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Dear Carolina Community,

The University Office for Diversity and Inclusion condemns the continued acts of violence against Black people, especially Black men. It is important to support those who are working tirelessly to bring healing, equity, and justice for all Americans.

The most recent act of violence to gain national attention was the death of George Floyd by the actions of at least one Minneapolis police officer. Derek Chauvin kneeled on Floyd’s neck for more than seven minutes ignoring his pleas of not being able to breathe. This occurrence is only the latest in a series of tragedies that comes on the heels of the following disturbing racial incidents of Black citizens:

  • Breonna Taylor, an emergency medical technician, who was killed after city of Louisville law enforcement officers forced their way inside her home and erroneously shot her
  • Ahmaud Arbery, who died during an afternoon jog by armed White residents in Atlanta who felt his being was a threat to their community
  • Christian Cooper, a Central Park (NY) birdwatcher who kindly asked a White woman to follow the law by putting a leash on her dog, was harassed with racist threats and a phone call to the police

There are innumerable other traumatic cases that have yet to be publicized nationally. We respond to this continued news of injustice with heavy hearts, anger, sadness and a call of action.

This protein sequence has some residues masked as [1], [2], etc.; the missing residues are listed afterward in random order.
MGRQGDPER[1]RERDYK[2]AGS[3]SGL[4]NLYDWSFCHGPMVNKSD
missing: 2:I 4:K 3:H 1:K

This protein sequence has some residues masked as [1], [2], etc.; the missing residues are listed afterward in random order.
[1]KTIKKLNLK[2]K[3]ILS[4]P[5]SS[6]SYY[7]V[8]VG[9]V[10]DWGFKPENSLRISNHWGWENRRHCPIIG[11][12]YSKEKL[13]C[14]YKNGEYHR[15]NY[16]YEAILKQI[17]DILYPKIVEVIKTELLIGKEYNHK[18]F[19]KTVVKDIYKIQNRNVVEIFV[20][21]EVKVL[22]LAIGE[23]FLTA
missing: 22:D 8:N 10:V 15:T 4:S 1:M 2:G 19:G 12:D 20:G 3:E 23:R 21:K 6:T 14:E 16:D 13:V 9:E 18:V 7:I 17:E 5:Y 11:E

The University Office for Diversity and Inclusion seeks to unite our Carolina community through a shared expression of our collective outrage, voices of conscious perspectives, and resources for action. Your voice matters. We have made a space available on our website where you may share anonymously your thoughts, perspectives and feelings on what is happening in our country.

As a society, it may feel as if abhorrent behavior has become the norm. The University Office for Diversity and Inclusion remains committed to fostering an environment whereby the personal rights, lives, and dignity of every member of our university community matters. While violent and seemingly unnecessary acts have been committed against Black people, it is our responsibility as students, staff, and faculty to advocate, care, and support one another regardless of identity or culture. Systemic racism affects many race/ethnic demographics, and we challenge all of our community members to strive to become more informed and knowledgeable about race and racism.

In solidarity,

Sibby Anderson Thompkins, Ph.D.          Gretchen C. Bellamy, J.D./LL.M.
Interim Chief Diversity Officer                      Senior Director, Education, Operations & Initiatives


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Here are just a few of the many resources and readings on systemic and structural racism:







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